PLAYBACK THEATRE CONDUCTOR AS RITUAL GUIDE: The artful and sensitive job of extracting personal stories
Playback Theatre, an applied performance form in which audience members’ stories are acted out on the spot by a team of actors and a musician, is currently practiced across the globe in 70 countries. Playback Theatre, at once ritual and performance, has both entertainment and transformative elements. It is interactive performance which aims to build empathy and connection through personal story. Telling and then watching our life stories reenacted on a public stage is often uplifting and redemptive. The role of the conductor, or the master of ceremonies (akin to the joker in Theatre of the Oppressed) in a Playback performance, requires a complex set of skills ranging from inter-personal to theatrical. The Playback Theatre conductor serves as the liaison between the audience and the actors, and is required to confidently, yet sensitively, solicit sometimes delicate or traumatic life stories from a group of strangers and then artfully pass these stories on to a group of expectant actors. In that sense, the Playback conductor becomes a conduit through which the stories pass. Other metaphors that apply are: the conductor of the orchestra (a Playback conductor needs to make sure the ensemble of actors work together harmoniously) and a train conductor (a Playback conductor needs to keep the event in rhythm and on time). This demanding role requires the ability to multi-task, to have a heightened sensitivity to people s emotions, a keen ear for listening, and a firm understanding of story-shaping.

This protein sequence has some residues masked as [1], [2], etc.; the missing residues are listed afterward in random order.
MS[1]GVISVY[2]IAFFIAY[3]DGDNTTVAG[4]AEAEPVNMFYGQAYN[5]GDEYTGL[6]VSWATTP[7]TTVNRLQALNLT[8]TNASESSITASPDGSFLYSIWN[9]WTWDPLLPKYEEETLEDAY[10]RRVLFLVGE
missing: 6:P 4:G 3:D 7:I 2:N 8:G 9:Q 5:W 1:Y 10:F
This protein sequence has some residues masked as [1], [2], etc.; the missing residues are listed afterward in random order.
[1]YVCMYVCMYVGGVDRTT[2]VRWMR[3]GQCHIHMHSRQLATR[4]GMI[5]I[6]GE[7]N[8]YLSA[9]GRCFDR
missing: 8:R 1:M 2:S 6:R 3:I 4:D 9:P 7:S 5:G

Playback Theatre, created in the 1970s by my parents, Jonathan Fox and Jo Salas, along with the original Playback Theatre company, was based in upstate New York, was based in upstate New York. Nowadays, there are hundreds of Playback Theatre companies and practitioners across the world. The method was born out of the experimental theater movement, and influenced by J.L. and Zerka Morenos Psychodrama, and the indigenous storytelling tradition of rural Nepal where my father spent two years in the Peace Corps.The goal early on was to create a forum for community stories. My father was the main conductor in the original company and brought definition to the role. These days, there are as many kinds of conductors as there are practitioners, but the basic set of skills and tasks remain the same. My mother and Playback Theatre co-founder,Jo Salas, writes,
Most of all, it is the task of the conductor who must use all her or his resources—her presence; her words and gestures; her eye contact; her warmth; her ability to notice, listen, accept, and include; her confidences; and her strength—to generate a mood where audience members are ready to embrace their role as co-creators of this event.
In Playback Theatre, prompted by questions from the conductor (sometimes around a theme), audience members volunteer stories from their lives that range from the mundane to the extraordinary. The telling—and acting—of the stories is improvisational and part of a spontaneous ritual. Typically, Playback is not performed in traditional proscenium theaters which tend to separate the actors and the audience, but instead in smaller theaters, classrooms, or community centers. Playback Theatre is intimate theatre, and in order for the ritual to be successful, the container that is holding the ritual needs to be carefully constructed and cared for throughout the performance. This is the conductor’s responsibility. The conductor first solicits and then reshapes tellers’ stories so that they are clear and concise for both the actors and the audience. One of the essential skills of the conductor is to listen for the essence of the story as well as for the given circumstances. The story may ultimately be about freedom from an oppressive relationship, but the details of the story—the who, what, where, why, when, and how—are equally important so that a dimensional piece of theater can be created by the actors following the story telling.